Now adays (and for some years, since the introduction of different materials and finer grit files) the old rules no longer apply unless you are using heavy frit or sandpaper files. 240 and higher for the natural nail only.

It does seem to take some institutions a long time to catch up ... mainly because those teaching nails are not usually nail technicians!! :irked: or nail technicians that are woefully out of date.
 

Classy Claws

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"dead Sea Spa" its doing the rounds here at the moment in the malls... I nearly died.. I asked to see a demo on someone Else's nails... what they are doing is applying buffing paste (heres the dead sea bit) on to the natural nail, buffing the natural nail (off!) then following up with a Chamois buffer... the nails are coming up shiny YES.. but also about 30% thiner... and you are advised to do this to your nails a few times a week.... ummm scuse me.. but after 2-3 goes at it your not going to have much nail left!... these booths are as bad as and as un-educated as NSS IMO.
 

Sassy Hassy

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Modern fine files and buffers will not split or layer the nail plate.

The technician was quite right ... used in a back and forth gentle motion, modern fine abrasives will actually seal the free edge.

Sorry Geeg, been thinking about this one. Are you talking about buffing over the surface of the nail with a buffer, or filing the end of the free edge ... or both?
 

izzidoll

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30 years ago when manicurists used sandpaper files it was true. Those big old pieces of grit shreaded the free edge of the plate, so had to be used very gently in the old-fashioned way (and they still tore up the edge of the nail plate ... but less obviously lol).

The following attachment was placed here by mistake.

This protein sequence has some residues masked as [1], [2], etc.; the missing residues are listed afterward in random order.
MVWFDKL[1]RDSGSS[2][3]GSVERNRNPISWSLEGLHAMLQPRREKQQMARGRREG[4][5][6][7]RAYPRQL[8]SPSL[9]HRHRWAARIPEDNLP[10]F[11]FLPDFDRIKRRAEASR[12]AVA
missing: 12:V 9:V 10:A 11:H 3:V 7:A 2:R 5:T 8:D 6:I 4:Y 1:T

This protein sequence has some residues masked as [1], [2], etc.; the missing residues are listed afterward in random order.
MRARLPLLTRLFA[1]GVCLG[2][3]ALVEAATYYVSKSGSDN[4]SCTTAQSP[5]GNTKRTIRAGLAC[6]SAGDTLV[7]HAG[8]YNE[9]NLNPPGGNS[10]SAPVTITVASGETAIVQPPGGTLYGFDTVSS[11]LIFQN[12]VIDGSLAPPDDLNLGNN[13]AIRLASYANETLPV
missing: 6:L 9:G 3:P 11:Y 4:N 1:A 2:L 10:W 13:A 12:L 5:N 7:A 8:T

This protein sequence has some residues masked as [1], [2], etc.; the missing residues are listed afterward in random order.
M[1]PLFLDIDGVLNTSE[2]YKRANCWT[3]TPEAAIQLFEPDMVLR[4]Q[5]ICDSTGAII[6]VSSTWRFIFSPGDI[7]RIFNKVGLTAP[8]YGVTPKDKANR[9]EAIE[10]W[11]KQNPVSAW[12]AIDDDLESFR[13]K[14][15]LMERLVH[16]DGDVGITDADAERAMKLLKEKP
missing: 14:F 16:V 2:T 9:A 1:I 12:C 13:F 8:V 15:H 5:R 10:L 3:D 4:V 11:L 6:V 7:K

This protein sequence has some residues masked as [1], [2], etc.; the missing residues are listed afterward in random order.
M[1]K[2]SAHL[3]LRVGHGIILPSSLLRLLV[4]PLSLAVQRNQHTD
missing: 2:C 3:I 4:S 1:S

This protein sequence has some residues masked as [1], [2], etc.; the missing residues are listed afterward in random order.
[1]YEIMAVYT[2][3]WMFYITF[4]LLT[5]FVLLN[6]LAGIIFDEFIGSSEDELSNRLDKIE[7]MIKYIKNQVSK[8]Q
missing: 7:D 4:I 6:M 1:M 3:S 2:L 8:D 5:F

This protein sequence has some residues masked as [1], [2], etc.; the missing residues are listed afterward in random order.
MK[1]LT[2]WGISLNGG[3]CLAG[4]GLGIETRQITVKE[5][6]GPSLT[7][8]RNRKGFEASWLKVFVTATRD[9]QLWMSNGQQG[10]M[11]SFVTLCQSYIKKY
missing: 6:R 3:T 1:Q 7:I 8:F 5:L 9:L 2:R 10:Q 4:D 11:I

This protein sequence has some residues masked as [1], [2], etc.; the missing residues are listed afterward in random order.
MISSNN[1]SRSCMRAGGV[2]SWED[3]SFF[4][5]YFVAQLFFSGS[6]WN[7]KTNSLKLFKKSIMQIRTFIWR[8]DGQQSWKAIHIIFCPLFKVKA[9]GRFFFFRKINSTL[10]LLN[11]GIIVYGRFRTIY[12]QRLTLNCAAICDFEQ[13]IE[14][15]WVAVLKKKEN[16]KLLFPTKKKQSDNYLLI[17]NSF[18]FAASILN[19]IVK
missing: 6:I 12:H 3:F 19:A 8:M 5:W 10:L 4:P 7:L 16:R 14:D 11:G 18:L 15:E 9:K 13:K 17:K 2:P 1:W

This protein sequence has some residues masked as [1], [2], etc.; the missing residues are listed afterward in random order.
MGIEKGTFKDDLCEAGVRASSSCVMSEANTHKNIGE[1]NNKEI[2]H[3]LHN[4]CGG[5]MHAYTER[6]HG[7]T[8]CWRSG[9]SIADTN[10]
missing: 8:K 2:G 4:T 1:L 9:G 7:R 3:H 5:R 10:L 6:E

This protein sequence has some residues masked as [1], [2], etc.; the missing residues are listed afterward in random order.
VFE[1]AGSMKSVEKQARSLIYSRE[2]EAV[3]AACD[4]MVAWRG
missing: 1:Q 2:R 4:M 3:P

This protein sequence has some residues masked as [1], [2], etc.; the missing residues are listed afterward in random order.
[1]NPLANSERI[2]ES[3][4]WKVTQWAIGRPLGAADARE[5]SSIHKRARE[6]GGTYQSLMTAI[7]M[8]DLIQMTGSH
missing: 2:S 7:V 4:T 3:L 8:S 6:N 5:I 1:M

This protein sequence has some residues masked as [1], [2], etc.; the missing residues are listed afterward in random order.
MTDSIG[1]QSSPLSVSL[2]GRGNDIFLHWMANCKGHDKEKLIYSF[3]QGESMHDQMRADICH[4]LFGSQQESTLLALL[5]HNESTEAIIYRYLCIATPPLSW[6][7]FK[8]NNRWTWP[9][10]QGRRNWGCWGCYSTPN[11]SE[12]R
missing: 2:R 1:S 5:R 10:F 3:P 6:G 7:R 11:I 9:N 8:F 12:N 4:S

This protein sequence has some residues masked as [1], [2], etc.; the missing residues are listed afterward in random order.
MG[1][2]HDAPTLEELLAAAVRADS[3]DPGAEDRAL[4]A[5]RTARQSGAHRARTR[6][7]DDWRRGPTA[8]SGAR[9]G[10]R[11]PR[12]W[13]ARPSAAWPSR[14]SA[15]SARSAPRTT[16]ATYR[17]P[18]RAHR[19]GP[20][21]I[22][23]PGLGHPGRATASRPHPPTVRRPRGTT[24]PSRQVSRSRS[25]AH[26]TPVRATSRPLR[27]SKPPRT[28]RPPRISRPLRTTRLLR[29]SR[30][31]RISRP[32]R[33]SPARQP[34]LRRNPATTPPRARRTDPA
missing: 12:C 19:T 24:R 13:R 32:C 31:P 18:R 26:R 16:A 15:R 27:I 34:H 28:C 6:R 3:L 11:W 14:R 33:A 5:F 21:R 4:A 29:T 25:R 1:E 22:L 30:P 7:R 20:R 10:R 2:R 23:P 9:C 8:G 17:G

Now adays (and for some years, since the introduction of different materials and finer grit files) the old rules no longer apply unless you are using heavy frit or sandpaper files. 240 and higher for the natural nail only.

It does seem to take some institutions a long time to catch up ... mainly because those teaching nails are not usually nail technicians!! :irked: or nail technicians that are woefully out of date.
Sass, I am sure Geeg is talking about filing the free ege here.

I still shudder when I think of people using those horrible old emery boards!! Or even worse if they didn't have one, why not use the striking side of a matchbox to smooth that ragged nail :eek:!!!!!

Now we use fabulous 240 grit files that do not cause damage, splitting or peeling of the natural nail and it is recommended to gently file backwards and forwards with them to seal the layers of nail.

Which of course is a good retail opportunity for us technicians, as we, of course, are the best people to sell a good quality 240 grit abrasive!!!


Oh and Classy Claws I couldn't agree with you more....Some of the damage I have seen caused by these buffer sales people is unbelievable especially when part of their pitch is that 'acrylics damage your nails' and you are better buffing the life out of your nails instead :irked:
 

mercedes69

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I remember in the UK earlier this year walking through a mall and being accosted by the Dead Sea products. I had my nail buffed...indeed I had a lovely healthy shine...well shiver my timbers that buffer was free if I bought a kit including 2 Dead Sea lotions and potions....the girl doing the 'selling' was from Israel she said...I think she dug in the sea for these products herself she said...and if I bought 2 kits I got a 3rd kit free....fantastic I said...let me have them now...:rolleyes: Well she said... £40 each... ooohhhhh I said let me take more... 2 potions and a buffer for £40 what a bargain...not forgetting if I gave her £80 I got 2 kits and one free....fantastic I said...did I have flippin MUG written across my forehead :eek:

Interesting to know about the back and forth motion sealing the free edge. :)
 

geeg

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Sorry Geeg, been thinking about this one. Are you talking about buffing over the surface of the nail with a buffer, or filing the end of the free edge ... or both?

I thought the poster was asking about the free edge!! Of course I was talking about the free edge.

As if I would ever advocate using a back and forth motion over the surface of the nail plate with ANY kind of buffer, miss Sassy Hassy !!! :eek: I shudder to even think of it.
 

Sassy Hassy

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I guess that's a no to the buffer then :smack: :green:! Was just testing you Wilson! (erm that's a Dad's Army reference for our younger geeks!)